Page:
If you ask the average American what dill weed is used for, they’re likely to say pickles. This makes sense, especially given that Americans eat over 2.5 billion pounds of pickles each year and dill pickles are far and away the most popular type. But dill is much more than just an additive for pickle brine or a garnish on cold soups. It is also a staple herb in many kinds of cuisine around the world, and it is routinely used in the preparation of vegetables, meat, and fish. What may also be surprising to many people is that dill contains nutrients that offer a number of health benefits.
Where Does Dill Come From?
The dill plant (Anethum graveolens) is an annual herb from the same family (Apiaceae) as the well-known vegetable celery. Dill originated in and around the Mediterranean region thousands of years ago, and it was used by ancient cultures for its apparent medicinal and therapeutic properties; it was variously used as an appetite suppressant, an aphrodisiac, and as a breath freshener. These days, dill is widely cultivated across Europe, North America, and Asia, and it can be grown all year long.
What’s the Difference Between Dill and Dill Weed?
The terms dill and dill weed are often conflated and used interchangeably, but they are actually different things. The dill plant produces flowers, seeds, and leaves that are all edible, though the flowers are less popular. Generally speaking, dill usually refers to the seeds of the plant and dill weed refers to the leaves:
- Dill seed: The seeds of the dill plant are actually the fruit that develops from the flower; once the seeds are produced, the plant dies. These small, dry fruits look like grains of rice and can be used as a spice in cooking or pressed to extract dill oil. The flavor of dill seed is more pungent than the leaves and is often likened to caraway, coriander, or anise.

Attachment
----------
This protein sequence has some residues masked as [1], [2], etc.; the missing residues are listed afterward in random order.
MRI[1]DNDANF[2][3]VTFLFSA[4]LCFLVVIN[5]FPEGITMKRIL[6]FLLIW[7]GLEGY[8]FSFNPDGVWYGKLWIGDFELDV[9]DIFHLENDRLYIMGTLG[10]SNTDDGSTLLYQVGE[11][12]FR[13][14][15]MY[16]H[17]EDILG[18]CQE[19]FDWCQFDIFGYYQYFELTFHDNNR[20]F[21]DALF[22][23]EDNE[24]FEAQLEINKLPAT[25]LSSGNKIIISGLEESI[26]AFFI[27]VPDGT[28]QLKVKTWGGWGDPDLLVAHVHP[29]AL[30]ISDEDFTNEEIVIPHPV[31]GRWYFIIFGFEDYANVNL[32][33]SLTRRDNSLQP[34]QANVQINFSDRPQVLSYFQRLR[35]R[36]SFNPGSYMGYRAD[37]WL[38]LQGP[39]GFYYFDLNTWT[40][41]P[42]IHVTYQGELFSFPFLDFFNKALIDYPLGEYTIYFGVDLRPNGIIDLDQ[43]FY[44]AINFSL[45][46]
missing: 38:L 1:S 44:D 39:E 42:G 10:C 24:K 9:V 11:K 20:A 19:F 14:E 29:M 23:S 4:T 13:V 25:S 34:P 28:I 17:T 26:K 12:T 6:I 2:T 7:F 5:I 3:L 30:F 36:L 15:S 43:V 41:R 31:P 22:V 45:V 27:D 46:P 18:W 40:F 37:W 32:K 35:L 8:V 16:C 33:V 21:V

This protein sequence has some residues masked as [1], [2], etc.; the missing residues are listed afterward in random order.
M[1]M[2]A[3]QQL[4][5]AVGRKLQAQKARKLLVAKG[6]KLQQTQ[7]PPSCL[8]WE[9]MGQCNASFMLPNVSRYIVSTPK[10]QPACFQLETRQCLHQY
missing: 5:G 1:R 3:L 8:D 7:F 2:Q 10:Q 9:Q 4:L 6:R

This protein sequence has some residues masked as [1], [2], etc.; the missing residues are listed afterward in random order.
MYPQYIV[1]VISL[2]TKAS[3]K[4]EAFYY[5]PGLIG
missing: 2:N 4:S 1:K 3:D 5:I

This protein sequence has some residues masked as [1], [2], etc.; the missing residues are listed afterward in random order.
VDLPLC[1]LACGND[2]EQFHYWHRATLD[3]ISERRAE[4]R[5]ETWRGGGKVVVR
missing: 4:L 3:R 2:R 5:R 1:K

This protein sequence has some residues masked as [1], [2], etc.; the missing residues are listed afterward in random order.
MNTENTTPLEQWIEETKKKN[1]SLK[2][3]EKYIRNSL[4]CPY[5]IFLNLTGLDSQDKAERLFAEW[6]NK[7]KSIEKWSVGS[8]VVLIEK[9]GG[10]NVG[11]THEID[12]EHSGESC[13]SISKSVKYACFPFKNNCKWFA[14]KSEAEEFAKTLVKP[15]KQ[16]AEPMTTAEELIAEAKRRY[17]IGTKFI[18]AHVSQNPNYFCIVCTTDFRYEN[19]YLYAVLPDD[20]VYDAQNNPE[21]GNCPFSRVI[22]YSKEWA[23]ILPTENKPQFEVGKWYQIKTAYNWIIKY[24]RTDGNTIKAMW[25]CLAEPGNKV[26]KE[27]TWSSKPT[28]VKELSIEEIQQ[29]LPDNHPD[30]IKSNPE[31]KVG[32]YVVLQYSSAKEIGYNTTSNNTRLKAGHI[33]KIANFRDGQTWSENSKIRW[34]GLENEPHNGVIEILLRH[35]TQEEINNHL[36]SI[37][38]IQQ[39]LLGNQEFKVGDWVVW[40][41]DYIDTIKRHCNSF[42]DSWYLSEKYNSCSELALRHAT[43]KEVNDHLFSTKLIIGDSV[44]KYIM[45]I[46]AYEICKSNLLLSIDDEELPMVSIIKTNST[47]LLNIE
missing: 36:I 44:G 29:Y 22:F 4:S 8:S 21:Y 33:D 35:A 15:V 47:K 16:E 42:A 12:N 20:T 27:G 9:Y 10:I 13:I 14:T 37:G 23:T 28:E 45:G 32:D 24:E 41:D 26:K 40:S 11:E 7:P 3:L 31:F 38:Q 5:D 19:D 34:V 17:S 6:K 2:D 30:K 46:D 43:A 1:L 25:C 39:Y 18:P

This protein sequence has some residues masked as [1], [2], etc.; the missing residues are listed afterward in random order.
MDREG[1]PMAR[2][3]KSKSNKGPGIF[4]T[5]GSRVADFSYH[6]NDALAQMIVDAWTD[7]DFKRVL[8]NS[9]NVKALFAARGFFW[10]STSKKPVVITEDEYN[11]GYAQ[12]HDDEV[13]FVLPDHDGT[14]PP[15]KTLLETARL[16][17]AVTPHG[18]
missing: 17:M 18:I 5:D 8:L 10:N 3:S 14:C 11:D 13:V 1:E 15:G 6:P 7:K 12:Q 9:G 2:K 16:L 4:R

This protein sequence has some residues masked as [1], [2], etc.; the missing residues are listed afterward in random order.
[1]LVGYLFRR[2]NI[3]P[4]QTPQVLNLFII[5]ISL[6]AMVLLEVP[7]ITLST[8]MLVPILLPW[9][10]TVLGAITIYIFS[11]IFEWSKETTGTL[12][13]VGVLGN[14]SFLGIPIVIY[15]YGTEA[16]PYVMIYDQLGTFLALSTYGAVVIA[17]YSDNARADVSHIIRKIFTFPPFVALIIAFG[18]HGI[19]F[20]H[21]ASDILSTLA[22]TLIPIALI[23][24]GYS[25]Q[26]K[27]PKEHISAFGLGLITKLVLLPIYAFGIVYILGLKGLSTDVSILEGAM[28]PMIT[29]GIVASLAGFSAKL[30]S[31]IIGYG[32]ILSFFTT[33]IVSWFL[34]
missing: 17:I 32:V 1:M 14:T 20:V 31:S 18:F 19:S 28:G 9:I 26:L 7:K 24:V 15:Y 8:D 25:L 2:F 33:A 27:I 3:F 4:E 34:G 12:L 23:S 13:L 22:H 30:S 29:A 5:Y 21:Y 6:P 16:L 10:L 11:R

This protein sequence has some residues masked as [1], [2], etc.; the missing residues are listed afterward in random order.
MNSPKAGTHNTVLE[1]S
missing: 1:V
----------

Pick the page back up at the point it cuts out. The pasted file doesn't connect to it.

- Dill weed: Perhaps the most notable aspect of the dill plant is its thin, wispy fronds that look similar to carrot leaves. Dill leaves must be harvested before the flowers start to bloom in order to prevent a bitter taste from developing. Fresh dill weed is typically used as an aromatic herb, and it has a flavor reminiscent of licorice that is often compared to fennel or tarragon.
Health Benefits of Dill Weed
For such a seemingly simple herb, dill weed contains a wide variety of nutrients. In terms of vitamins, dill is particularly high in vitamin A, vitamin C, folate, and riboflavin. It is also a good source of minerals like calcium, potassium, magnesium, manganese, and phosphorus. In addition to having high nutritional value, dill contains flavonoids and monoterpenes, two compounds that are known to have antioxidant properties. Listed below are some of the health benefits associated with the nutrients contained in dill weed:
- Heart health: The flavonoids present in dill have anti-inflammatory effects that may lower the risk of heart disease and decrease blood pressure. There is also evidence that may help clear blood clots as well as break up arterial plaque that comes from high cholesterol levels.